B2B Payments

The EU’s Path to Cloud Regulation

By the end of 2015, Europe could change the way data is transferred across its Member States. The European Commission is knee-deep in exploring cloud computing regulations that would span the EU, but cloud technology often sparks fear of privacy breaches – especially within small businesses.

The way B2B does business in Europe could change significantly with these cloud computing rules, and the Commission will need to juggle the concerns and needs of the industry as it looks to rain the benefits of the cloud upon all businesses.

At the fourth annual Think Cloud for Government Conference held earlier this month, the European Commission’s head of software, services and cloud computing Pearse O’Donohue offered an update to the Commission’s cloud regulation efforts, which raises significant concerns for Europe’s B2B industry.

How the B2B Space Will Benefit

According to THINK Cloud for Government, 2015 will see the government boosting its IT spending on the cloud to 50 percent. At the event, O’Donohue encouraged the Commission to take insight offered by the UK’s so-called “G-Cloud” program, which implements cloud technology for the benefit of streamlining government procurement practices. It’s a crucial case study for the EU.

A streamlined cloud space in Europe, the Commission says, can be applied to myriad industries, but the as demonstrated by the UK’s G-Cloud program, both the public and private procurement sector could see significant benefits to the EU’s cloud regulations.

Overall, the Commission believes that because currently cloud regulations between EU member states are fragmented, streamlining these rules would offer a more comprehensive guide for businesses in any space, including the B2B industry, using the technology.

According to the Trusted Cloud Europe report, SMEs using cloud technology would be able to choose cloud service providers with confidence that those providers meet EU legal standards, while cloud service providers can offer services to EU business customers “without hindrance from national regulatory barriers.”

O’Donohue spoke strongly about involving SMEs in the EU’s development of cloud technology best practices and guidelines. “The larger companies can look after themselves,” he said, “it’s the SMEs who are a huge part – this is what our data shows us – SEMs are a huge part of the cloud supplier market and they need to be assisted, particularly when it comes to providing services across borders.”

With the involvement of SMEs in the EU’s cloud reform, officials will have a clear understanding of the needs of smaller vendors, especially those doing cross-border business with buyers, that utilize cloud technologies. In a survey conducted by the EU on its Trusted Cloud Europe report last Spring, the EU found that 68 percent of respondents agreed that cloud services and regulations would promote clearer and more efficient procurement processes across Member States.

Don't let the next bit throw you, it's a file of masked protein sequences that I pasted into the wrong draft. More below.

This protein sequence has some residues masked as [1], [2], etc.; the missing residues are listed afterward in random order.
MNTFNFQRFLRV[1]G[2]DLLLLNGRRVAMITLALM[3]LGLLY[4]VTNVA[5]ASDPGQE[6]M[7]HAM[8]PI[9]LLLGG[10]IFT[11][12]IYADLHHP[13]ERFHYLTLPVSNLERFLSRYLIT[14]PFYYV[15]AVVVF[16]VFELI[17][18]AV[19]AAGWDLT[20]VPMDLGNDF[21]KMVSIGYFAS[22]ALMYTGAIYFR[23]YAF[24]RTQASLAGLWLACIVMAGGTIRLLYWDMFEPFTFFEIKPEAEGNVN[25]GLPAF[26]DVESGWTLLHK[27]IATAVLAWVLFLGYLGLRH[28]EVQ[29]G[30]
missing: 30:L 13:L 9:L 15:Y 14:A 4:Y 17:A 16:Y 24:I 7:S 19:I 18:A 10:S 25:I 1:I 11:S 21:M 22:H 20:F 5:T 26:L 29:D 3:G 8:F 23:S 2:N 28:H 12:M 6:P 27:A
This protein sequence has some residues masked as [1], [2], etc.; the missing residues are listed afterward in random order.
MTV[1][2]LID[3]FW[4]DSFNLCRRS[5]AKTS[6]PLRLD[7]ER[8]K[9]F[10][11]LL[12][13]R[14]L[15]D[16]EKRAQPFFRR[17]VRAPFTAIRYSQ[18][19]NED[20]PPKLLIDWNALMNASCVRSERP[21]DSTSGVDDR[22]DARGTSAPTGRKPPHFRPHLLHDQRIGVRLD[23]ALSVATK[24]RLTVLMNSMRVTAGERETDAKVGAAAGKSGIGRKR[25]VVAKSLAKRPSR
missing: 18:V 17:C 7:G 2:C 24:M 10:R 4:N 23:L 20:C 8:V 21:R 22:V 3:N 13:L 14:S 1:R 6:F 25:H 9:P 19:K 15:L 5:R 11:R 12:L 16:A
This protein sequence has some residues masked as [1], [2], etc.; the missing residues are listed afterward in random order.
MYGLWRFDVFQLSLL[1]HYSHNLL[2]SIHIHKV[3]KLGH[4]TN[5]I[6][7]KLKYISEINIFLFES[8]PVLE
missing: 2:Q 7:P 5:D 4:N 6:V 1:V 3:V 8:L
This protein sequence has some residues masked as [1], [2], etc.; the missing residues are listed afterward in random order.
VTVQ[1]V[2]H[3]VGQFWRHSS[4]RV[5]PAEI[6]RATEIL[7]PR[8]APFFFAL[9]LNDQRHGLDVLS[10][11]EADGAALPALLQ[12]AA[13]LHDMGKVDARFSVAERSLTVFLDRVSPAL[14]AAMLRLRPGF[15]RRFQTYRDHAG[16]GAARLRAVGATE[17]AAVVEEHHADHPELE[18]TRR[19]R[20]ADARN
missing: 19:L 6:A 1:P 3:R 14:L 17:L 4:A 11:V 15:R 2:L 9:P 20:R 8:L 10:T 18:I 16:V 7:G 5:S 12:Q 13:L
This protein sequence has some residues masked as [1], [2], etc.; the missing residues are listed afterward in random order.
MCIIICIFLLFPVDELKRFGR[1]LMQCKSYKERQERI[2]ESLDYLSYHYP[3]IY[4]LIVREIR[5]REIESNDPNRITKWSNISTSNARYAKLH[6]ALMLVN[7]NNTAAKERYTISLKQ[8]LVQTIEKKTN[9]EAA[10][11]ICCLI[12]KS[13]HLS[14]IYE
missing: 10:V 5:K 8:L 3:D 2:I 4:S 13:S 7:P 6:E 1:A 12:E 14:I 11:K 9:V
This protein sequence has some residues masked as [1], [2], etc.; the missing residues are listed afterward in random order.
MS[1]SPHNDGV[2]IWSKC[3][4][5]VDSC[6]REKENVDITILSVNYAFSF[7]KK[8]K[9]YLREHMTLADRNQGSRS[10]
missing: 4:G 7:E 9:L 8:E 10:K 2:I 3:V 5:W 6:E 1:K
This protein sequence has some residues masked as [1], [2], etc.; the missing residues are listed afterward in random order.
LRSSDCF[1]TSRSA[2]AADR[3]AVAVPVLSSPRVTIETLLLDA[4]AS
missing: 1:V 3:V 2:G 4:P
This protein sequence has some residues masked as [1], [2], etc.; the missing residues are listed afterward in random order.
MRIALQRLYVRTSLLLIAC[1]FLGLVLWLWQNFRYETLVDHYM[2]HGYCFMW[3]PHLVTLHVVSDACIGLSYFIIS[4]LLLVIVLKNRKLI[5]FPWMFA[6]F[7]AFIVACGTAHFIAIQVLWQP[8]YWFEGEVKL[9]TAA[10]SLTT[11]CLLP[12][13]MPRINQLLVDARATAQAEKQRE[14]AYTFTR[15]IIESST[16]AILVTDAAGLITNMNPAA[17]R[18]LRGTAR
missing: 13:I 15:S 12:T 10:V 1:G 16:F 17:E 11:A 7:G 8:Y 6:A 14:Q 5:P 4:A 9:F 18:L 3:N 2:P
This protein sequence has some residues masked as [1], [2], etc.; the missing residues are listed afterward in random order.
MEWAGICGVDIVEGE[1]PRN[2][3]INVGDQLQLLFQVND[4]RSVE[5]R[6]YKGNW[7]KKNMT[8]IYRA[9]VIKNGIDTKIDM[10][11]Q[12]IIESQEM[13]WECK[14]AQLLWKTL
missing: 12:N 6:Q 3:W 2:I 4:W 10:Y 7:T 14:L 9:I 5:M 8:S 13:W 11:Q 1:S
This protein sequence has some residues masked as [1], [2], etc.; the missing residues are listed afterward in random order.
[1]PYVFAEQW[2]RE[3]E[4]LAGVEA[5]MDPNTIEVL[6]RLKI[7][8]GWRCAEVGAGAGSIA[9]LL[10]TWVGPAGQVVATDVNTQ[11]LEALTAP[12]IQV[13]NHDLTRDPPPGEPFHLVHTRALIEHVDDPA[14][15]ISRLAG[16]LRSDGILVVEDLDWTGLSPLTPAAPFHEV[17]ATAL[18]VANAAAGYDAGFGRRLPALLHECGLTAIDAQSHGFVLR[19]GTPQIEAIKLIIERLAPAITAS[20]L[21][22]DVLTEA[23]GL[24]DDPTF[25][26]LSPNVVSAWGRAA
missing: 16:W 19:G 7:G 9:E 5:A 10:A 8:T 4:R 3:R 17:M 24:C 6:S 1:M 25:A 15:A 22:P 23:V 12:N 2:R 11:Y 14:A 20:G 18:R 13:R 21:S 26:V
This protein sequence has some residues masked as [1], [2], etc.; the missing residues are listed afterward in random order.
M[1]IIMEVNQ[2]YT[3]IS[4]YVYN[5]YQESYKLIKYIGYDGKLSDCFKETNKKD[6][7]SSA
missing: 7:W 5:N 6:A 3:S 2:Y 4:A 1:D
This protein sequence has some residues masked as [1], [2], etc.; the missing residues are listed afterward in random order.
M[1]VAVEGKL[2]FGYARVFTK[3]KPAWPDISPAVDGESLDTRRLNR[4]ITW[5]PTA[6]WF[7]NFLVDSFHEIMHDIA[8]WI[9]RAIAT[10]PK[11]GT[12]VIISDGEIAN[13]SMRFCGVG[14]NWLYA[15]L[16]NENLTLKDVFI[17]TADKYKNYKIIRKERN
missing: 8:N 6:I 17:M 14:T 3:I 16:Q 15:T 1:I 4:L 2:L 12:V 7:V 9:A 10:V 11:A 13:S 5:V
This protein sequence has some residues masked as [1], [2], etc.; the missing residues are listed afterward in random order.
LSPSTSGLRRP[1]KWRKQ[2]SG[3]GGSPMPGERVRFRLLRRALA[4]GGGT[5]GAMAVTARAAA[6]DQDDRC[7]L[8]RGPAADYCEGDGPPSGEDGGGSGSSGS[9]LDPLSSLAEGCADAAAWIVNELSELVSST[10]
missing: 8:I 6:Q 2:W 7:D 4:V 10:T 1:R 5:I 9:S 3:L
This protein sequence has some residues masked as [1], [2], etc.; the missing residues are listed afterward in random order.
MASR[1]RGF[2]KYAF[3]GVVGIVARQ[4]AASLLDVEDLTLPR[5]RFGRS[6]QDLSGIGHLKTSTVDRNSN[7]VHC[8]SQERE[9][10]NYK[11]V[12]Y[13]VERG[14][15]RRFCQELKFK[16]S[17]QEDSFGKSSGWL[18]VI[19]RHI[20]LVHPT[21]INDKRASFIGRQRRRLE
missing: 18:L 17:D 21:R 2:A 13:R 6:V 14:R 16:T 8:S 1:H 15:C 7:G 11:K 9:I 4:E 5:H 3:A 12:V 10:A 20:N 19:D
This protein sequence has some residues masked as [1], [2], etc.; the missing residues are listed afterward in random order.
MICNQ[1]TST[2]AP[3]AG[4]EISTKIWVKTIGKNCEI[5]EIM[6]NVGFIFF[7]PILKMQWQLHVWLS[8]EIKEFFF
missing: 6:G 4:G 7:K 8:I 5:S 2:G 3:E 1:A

O’Donohue also made it clear that data privacy and protection will be paramount in the EU’s cloud reform. While the official said the Commission would be focusing on areas of security, he stressed that the ability for data to flow across borders promotes competition and innovation. “There’s a very political debate going on about data sovereignty,” he said, “but the focus of our work is actually in relation to barriers that exist with regard to the freedom of movement of data and data services.”

Potential Downfall of Cloud Regulations for B2B

The EC’s Trusted Cloud Europe report found significant concerns about adopting cloud computing regulations, and data privacy remains one of the most troubling topics. Manufacturers, the report say, prioritize information security when considering cloud adoption, but nation-specific laws and norms are considered a major obstacle if the EU wishes to adopt EU-wide rules. Plus, the report says, nation-specific rules, especially in the financial sector, could discourage use of the cloud by some businesses altogether because they process high volumes of personal data.

A report conducted by the Federation of Small Businesses for the European Commission found that 80 percent of SMEs could benefit from cloud computing’s cost reductions, but recent research has found that 40 percent of small businesses say security fears are preventing them from adopting cloud computing services.

These implications could particularly become a problem for private-sector suppliers and buyers to conduct their business and payments over the cloud, especially in cross-border transactions – and O’Donohue noted that no decisions have been made on how to standardize data movement.

Overall, the Trusted Cloud Europe reports recognizes the imperativeness of promoting cross-border recognition of cloud technology best practices, and workshops with SMEs should work towards identifying these best practices.

According to the report, cloud-active procurement policies are an example of established best practices within the cloud industry that can be built upon. “While details vary from country to country, such policies generally require administrations to at least consider cloud technologies (including both public and private clouds) for their IT procurements, and to ensure that their requirements do not needlessly exclude cloud technologies,” the report notes. “The objective of such policies is to change the mindset of procurers, to stimulate cloud adoption, and to ensure that the benefits of the cloud can be maximized by re-using successful services whenever possible.”


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